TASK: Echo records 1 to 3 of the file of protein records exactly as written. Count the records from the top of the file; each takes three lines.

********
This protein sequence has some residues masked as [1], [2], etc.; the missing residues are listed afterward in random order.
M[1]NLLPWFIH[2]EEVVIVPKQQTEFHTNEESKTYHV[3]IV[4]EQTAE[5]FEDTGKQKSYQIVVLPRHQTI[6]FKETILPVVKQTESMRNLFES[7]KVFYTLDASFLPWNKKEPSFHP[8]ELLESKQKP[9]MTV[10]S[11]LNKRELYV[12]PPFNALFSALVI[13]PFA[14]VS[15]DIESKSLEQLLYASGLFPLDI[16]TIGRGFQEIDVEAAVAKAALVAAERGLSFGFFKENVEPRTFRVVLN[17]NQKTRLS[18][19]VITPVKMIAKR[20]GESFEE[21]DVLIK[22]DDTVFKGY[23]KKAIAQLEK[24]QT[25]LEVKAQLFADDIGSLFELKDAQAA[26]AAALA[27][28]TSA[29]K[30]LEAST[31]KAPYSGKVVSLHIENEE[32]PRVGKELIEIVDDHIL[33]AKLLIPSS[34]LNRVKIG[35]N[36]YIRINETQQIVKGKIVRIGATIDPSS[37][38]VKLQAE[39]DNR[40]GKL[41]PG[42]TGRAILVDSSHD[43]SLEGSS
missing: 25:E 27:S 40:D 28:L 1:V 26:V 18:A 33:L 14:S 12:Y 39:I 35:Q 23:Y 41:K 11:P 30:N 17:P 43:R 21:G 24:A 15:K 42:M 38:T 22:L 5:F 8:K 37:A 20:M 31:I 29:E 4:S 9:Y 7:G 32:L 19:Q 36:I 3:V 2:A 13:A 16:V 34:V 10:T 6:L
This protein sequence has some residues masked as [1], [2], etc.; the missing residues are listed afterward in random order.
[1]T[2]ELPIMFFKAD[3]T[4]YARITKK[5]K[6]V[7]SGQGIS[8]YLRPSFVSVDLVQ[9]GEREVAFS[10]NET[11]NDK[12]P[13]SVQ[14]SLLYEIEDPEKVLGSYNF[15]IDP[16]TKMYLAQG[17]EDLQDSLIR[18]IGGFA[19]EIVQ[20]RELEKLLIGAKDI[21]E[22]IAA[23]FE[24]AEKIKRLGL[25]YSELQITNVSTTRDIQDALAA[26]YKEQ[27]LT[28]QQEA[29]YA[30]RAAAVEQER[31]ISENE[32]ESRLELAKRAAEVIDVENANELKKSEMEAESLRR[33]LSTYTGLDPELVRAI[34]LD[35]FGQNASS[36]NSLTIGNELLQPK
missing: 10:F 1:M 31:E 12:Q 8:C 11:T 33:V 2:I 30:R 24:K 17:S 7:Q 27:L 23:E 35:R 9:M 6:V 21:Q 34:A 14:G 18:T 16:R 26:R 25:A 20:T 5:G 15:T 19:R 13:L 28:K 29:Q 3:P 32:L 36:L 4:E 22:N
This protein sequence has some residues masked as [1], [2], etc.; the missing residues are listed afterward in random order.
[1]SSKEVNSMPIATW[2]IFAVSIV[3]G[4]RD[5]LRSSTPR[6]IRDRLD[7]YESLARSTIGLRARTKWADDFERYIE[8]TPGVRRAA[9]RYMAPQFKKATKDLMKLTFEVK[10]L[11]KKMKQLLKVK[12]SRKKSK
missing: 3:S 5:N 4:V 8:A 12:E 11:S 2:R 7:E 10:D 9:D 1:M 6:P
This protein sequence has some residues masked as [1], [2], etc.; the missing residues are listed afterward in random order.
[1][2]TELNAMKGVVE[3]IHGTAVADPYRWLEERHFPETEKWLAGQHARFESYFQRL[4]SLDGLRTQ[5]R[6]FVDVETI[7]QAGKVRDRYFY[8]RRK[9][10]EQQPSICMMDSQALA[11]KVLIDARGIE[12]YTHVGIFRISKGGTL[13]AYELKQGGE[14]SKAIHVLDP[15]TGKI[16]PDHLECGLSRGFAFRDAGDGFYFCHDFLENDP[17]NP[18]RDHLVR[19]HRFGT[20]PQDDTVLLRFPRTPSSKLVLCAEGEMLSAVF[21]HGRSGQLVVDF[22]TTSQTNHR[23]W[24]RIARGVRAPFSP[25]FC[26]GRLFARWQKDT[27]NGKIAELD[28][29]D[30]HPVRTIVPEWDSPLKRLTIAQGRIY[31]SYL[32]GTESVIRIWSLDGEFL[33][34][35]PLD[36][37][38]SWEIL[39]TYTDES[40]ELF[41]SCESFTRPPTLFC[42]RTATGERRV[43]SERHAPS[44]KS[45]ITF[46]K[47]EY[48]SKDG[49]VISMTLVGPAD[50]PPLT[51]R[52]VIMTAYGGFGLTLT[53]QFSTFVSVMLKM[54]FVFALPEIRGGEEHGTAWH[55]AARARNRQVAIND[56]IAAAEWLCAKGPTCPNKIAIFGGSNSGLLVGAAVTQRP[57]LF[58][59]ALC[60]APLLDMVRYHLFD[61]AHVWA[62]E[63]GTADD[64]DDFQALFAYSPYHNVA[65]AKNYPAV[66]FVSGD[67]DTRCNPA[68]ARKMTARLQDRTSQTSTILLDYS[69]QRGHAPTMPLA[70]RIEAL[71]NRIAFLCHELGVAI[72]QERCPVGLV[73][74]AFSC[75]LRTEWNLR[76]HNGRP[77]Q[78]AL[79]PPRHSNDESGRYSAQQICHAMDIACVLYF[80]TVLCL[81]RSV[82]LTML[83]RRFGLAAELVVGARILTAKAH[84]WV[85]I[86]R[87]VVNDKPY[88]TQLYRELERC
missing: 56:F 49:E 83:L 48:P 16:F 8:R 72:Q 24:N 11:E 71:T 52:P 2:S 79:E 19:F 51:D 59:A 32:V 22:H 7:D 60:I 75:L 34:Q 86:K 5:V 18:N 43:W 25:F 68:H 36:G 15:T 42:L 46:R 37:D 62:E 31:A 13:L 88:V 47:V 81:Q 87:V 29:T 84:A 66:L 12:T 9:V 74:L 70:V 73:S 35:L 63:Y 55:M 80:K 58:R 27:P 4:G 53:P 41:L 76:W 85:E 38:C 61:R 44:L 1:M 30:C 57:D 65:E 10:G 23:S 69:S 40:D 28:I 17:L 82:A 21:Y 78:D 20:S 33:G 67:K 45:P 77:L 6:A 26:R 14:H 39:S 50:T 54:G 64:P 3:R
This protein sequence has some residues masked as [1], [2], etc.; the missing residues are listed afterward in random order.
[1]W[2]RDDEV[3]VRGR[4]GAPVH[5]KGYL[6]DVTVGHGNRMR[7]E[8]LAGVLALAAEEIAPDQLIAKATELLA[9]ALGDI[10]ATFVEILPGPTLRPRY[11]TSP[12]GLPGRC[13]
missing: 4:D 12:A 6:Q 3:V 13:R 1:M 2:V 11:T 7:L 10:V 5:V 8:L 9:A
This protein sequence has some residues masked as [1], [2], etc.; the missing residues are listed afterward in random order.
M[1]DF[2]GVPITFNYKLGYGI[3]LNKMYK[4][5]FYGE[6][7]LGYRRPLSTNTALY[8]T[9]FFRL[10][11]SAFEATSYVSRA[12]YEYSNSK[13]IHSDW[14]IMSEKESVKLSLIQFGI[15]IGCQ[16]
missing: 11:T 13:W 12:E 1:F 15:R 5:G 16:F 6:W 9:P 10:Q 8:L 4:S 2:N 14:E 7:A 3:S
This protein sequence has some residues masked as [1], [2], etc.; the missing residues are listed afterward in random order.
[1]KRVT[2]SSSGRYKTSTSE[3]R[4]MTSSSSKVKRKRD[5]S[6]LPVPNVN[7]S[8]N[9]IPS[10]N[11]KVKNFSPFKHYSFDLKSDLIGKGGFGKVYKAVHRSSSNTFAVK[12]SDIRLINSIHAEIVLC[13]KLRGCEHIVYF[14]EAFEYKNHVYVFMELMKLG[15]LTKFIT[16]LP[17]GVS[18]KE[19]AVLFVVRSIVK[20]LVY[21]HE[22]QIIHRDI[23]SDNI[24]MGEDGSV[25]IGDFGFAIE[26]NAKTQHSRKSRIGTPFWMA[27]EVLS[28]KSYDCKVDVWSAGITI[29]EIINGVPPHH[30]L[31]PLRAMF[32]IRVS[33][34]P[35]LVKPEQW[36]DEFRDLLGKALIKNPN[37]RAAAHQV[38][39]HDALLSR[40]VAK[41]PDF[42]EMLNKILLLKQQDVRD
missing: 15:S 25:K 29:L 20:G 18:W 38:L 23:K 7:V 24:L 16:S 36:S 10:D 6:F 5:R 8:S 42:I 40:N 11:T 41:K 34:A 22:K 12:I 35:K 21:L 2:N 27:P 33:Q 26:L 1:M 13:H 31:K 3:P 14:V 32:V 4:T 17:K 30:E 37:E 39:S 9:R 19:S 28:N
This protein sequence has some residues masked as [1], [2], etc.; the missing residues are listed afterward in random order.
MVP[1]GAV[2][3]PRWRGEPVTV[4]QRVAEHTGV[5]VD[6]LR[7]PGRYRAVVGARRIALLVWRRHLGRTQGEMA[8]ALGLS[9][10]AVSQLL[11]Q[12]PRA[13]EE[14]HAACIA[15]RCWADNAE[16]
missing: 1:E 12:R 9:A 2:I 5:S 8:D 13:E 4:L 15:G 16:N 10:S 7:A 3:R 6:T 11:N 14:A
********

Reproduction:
This protein sequence has some residues masked as [1], [2], etc.; the missing residues are listed afterward in random order.
M[1]NLLPWFIH[2]EEVVIVPKQQTEFHTNEESKTYHV[3]IV[4]EQTAE[5]FEDTGKQKSYQIVVLPRHQTI[6]FKETILPVVKQTESMRNLFES[7]KVFYTLDASFLPWNKKEPSFHP[8]ELLESKQKP[9]MTV[10]S[11]LNKRELYV[12]PPFNALFSALVI[13]PFA[14]VS[15]DIESKSLEQLLYASGLFPLDI[16]TIGRGFQEIDVEAAVAKAALVAAERGLSFGFFKENVEPRTFRVVLN[17]NQKTRLS[18][19]VITPVKMIAKR[20]GESFEE[21]DVLIK[22]DDTVFKGY[23]KKAIAQLEK[24]QT[25]LEVKAQLFADDIGSLFELKDAQAA[26]AAALA[27][28]TSA[29]K[30]LEAST[31]KAPYSGKVVSLHIENEE[32]PRVGKELIEIVDDHIL[33]AKLLIPSS[34]LNRVKIG[35]N[36]YIRINETQQIVKGKIVRIGATIDPSS[37][38]VKLQAE[39]DNR[40]GKL[41]PG[42]TGRAILVDSSHD[43]SLEGSS
missing: 25:E 27:S 40:D 28:L 1:V 26:V 18:A 33:L 14:S 12:Y 39:I 35:Q 23:Y 41:K 11:P 30:N 17:P 43:R 21:G 24:A 15:K 42:M 38:T 22:L 5:F 8:K 37:A 20:M 31:I 29:E 4:S 9:Y 7:G 32:L 19:Q 36:I 3:V 2:A 13:A 16:V 34:V 10:T 6:L
This protein sequence has some residues masked as [1], [2], etc.; the missing residues are listed afterward in random order.
[1]T[2]ELPIMFFKAD[3]T[4]YARITKK[5]K[6]V[7]SGQGIS[8]YLRPSFVSVDLVQ[9]GEREVAFS[10]NET[11]NDK[12]P[13]SVQ[14]SLLYEIEDPEKVLGSYNF[15]IDP[16]TKMYLAQG[17]EDLQDSLIR[18]IGGFA[19]EIVQ[20]RELEKLLIGAKDI[21]E[22]IAA[23]FE[24]AEKIKRLGL[25]YSELQITNVSTTRDIQDALAA[26]YKEQ[27]LT[28]QQEA[29]YA[30]RAAAVEQER[31]ISENE[32]ESRLELAKRAAEVIDVENANELKKSEMEAESLRR[33]LSTYTGLDPELVRAI[34]LD[35]FGQNASS[36]NSLTIGNELLQPK
missing: 10:F 1:M 31:E 12:Q 8:C 11:T 33:V 2:I 30:R 24:K 17:S 7:Q 27:L 23:E 35:R 9:M 6:V 21:Q 34:A 14:G 18:T 16:R 26:R 25:A 20:T 5:G 15:T 19:R 13:L 28:K 29:Q 3:P 32:L 36:L 4:E 22:N
This protein sequence has some residues masked as [1], [2], etc.; the missing residues are listed afterward in random order.
[1]SSKEVNSMPIATW[2]IFAVSIV[3]G[4]RD[5]LRSSTPR[6]IRDRLD[7]YESLARSTIGLRARTKWADDFERYIE[8]TPGVRRAA[9]RYMAPQFKKATKDLMKLTFEVK[10]L[11]KKMKQLLKVK[12]SRKKSK
missing: 3:S 5:N 4:V 8:A 12:E 11:S 2:R 7:E 10:D 9:D 1:M 6:P